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Empathy Matters in Schools - Improving Student Performance

Rebecca Emerson | Oct 22, 2019

It is clear and easily evident that having social skills like empathy, understanding, acceptance, and kindness have immediate interpersonal benefits. Those who are more approachable, reflective, and have mastered interpersonal relations are generally more popular, more easily engaged, and go further in teamwork environments. However, did you know that empathy matters in learning realms, too? It’s true. Studies show classrooms that focus on empathy and social-emotional learning (SEL) have increased academic performance as well.

What does empathy have to do with achievement in math, science and the arts? When students are in a realm of understanding and acceptance, when they have an environment where they are each encouraged and assisted to see the other’s perspective, they are more willing to take risks. The quiet student in the back of the room is more likely to raise their hand, try out an answer, and attempt vocalizing a solution in group work when empathy increases. In empathetic classrooms, there are less likely to be snickers, teasing, or ostracization when mistakes are made, because in the lens of empathy the learners understand that everyone is learning, and we all make mistakes.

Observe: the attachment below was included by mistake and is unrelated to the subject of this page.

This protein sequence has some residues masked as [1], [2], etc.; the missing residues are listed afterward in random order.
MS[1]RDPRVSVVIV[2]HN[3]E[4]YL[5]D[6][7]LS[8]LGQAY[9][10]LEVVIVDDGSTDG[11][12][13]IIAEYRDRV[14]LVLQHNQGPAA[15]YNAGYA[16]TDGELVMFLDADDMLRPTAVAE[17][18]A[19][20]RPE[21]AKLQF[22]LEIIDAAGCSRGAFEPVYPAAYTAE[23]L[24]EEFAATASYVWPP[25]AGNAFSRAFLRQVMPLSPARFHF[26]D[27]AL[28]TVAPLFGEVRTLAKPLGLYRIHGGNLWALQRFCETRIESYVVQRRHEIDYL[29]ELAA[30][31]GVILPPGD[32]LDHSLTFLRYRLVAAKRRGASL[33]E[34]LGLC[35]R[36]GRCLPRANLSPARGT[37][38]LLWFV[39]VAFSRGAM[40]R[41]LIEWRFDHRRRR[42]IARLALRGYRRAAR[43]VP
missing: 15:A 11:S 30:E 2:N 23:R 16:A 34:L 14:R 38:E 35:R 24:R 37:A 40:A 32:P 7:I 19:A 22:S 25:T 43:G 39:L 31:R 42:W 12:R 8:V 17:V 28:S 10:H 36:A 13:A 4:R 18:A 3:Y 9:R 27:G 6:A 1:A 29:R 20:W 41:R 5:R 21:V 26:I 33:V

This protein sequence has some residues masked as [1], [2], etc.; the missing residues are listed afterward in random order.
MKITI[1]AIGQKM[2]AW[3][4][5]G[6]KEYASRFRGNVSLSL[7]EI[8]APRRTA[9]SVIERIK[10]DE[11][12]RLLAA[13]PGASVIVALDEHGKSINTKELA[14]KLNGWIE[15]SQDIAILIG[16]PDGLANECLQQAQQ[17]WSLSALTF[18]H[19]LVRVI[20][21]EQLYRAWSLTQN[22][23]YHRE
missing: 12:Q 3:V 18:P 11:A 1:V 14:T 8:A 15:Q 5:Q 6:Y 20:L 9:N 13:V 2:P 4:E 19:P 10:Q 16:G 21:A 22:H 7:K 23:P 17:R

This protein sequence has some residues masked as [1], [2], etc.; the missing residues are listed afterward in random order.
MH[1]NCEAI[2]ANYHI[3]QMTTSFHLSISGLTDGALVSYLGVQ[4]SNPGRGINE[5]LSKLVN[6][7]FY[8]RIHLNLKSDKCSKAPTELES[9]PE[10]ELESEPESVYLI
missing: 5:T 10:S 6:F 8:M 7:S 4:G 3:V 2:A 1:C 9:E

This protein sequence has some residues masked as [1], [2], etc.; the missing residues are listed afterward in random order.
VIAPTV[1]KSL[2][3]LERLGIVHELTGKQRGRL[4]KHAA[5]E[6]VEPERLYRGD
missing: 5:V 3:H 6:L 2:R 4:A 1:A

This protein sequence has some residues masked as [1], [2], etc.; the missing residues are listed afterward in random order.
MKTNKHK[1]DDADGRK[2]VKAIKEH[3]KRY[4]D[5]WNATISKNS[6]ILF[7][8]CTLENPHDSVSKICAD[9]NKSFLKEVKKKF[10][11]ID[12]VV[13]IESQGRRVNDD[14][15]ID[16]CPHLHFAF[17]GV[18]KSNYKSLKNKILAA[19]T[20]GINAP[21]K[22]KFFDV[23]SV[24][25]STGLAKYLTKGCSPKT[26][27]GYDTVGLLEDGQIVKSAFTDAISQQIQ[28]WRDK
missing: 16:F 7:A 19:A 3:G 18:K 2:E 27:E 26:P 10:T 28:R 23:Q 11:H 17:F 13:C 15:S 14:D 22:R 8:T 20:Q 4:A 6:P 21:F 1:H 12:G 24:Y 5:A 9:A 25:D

Roots of Empathy (ROE) was founded 23 years ago in Canada and is now taught in 14 countries. ROE places babies in classrooms to help kids learn empathy. For 30-45 minutes once every three weeks, students spend an academic year observing a baby’s interactions with their environment as a safe way to discuss emotions, belonging, and interpersonal understanding. Basically, they are learning that everyone has feelings, and everybody matters. This video shows how the ROE program uses babies as teachers gives students a chance to reflect on themselves, how they react to certain situations and how they treat their peers. Not only does this program increase empathy and kindness, it lowers aggression by 73%. In addition, the ripple effects linger. Increased academic performance can still be measured in ROE students three years later.

At Our Community Listens, we are investing in creating a space for educators to share these tools of how empathetic listening and caring for each other first is making a difference in their classrooms and in their student’s worlds. In order to find out more about our listening revolution, a movement to increase empathy, authenticity, leadership, care, and service, visit our website at www.ourcommunitylistens.org. Or, even better, join us for our three-day Communication Skills Training, an interpersonal communication workshop aimed at increasing your ability to connect with others in authentic, understanding, and meaningful ways.

Can a baby be a teacher? Absolutely. And for 1,000,000 students fortunate enough to be in an Roots of Empathy program, perhaps the babies are teaching the most important lessons of all.

Human alongside you,

Rebecca

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